Danish biopharmaceuticals group Bavarian Nordic began deliveries of its Imvamune smallpox vaccine to the U.S. Strategic National Stockpile on Monday, the 30 year anniversary of the eradication of smallpox.
The delivery of Imvamune comes as part of a contract with the U.S. government to deliver 20 million doses of the vaccine. Deliveries of the vaccine were originally delayed beyond the end of 2009 following a U.S> Food and Drug Administration requirement that Bavarian Nordic make adjustments to its production facility.
Bavarian Nordic announced in March that all of the FDA requirements had been met and that shipments would begin in the first half of 2010.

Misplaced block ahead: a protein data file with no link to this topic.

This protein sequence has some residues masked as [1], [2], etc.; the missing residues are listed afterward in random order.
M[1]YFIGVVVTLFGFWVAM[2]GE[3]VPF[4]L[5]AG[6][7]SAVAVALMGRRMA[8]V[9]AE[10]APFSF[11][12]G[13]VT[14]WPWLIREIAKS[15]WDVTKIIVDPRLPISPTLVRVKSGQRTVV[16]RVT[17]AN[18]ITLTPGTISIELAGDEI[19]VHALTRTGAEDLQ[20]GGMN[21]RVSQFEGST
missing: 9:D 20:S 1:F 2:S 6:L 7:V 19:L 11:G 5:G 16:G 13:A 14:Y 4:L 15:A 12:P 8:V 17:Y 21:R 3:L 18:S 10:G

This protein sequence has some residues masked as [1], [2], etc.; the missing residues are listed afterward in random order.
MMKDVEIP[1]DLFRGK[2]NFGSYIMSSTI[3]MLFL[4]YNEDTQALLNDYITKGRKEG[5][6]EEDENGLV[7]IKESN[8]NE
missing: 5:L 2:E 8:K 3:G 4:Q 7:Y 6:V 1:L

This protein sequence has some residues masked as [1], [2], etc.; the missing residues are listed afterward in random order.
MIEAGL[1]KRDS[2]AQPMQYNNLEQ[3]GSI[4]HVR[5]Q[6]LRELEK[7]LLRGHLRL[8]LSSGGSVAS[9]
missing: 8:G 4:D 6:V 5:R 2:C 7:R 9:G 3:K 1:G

The next-generation Imvamune smallpox vaccine is targeted for people who have a weakened immune system and who shouldn’t receive a conventional vaccine that is made with a live vaccinia virus. These vaccines have been found to cause potentially life-threatening side effects on rare occasions.
Imvamune instead contains a weakened form of the smallpox virus that isn’t able to replicate in humans.
Imvamune was developed and produced with funds from the Biomedical Research and Development Authority, which is part of the U.S. Department of Health and Human Services.
Enough conventional vaccines have been stockpiled by the U.S. government to protect the entire population of the United States in the event of a smallpox bioterror attack.